pubes

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English[edit]

Etymology 1[edit]

From Latin pubes ‎(the hair which appears on the body at the age of puberty, the genitals), from pubes, puber ‎(grown up, of mature age; of plants, downy, pubescent); see puberty.

Pronunciation[edit]

Noun[edit]

pubes

  1. plural of pubis

Etymology 2[edit]

see pube

Pronunciation[edit]

Noun[edit]

pubes

  1. plural of pube
Synonyms[edit]
Related terms[edit]
External links[edit]

Galician[edit]

Noun[edit]

pubes

  1. plural of pube (pubic bones)

Noun[edit]

pubes

  1. plural of pube (crab lice)

Latin[edit]

Etymology 1[edit]

Possible connection with puer, pūpa, pūsus, putus.

Alternative forms[edit]

Pronunciation[edit]

Adjective[edit]

pūbes m, f, n ‎(genitive pūberis); third declension

  1. adult
  2. pubescent
  3. ripe
  4. downy (of plants)

Inflection[edit]

Third declension.

Number Singular Plural
Case / Gender Masc./Fem. Neuter Masc./Fem. Neuter
nominative pūbes pūberēs pūberia
genitive pūberis pūberium
dative pūberī pūberibus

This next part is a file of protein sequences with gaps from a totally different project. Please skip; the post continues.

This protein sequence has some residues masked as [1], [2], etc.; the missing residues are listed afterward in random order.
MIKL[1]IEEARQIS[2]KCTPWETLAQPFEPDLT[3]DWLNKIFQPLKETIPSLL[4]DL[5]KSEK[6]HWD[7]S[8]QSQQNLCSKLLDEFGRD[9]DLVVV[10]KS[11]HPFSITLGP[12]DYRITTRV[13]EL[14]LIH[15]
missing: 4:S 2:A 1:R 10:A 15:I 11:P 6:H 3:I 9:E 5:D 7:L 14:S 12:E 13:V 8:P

accusative pūberem pūbes pūberēs pūberia
ablative pūberī pūberibus
vocative pūbes pūberēs pūberia

Derived terms[edit]

Descendants[edit]

Etymology 2[edit]

From pūbes ‎(adult).

Noun[edit]

pūbes f ‎(genitive pūbis); third declension

  1. youth
  2. youthfulness
  3. pubic hair

Inflection[edit]

Third declension.

Case Singular Plural
nominative pūbes pūbēs
genitive pūbis pūbum
dative pūbī pūbibus
accusative pūbem pūbēs
ablative pūbe pūbibus
vocative pūbes pūbēs

Descendants[edit]

References[edit]

  • pubes1 in Charlton T. Lewis & Charles Short (1879) A Latin Dictionary, Oxford: Clarendon Press
  • pubes2 in Charlton T. Lewis & Charles Short (1879) A Latin Dictionary, Oxford: Clarendon Press
  • pubes in Charlton T. Lewis (1891) An Elementary Latin Dictionary, New York: Harper & Brothers
  • pubes in Félix Gaffiot (1934), Dictionnaire Illustré Latin-Français, Paris: Hachette.
  • pubes in Harry Thurston Peck, editor (1898) Harper's Dictionary of Classical Antiquities, New York: Harper & Brothers
  • pubes in William Smith et al., editor (1890) A Dictionary of Greek and Roman Antiquities, London: William Wayte. G. E. Marindin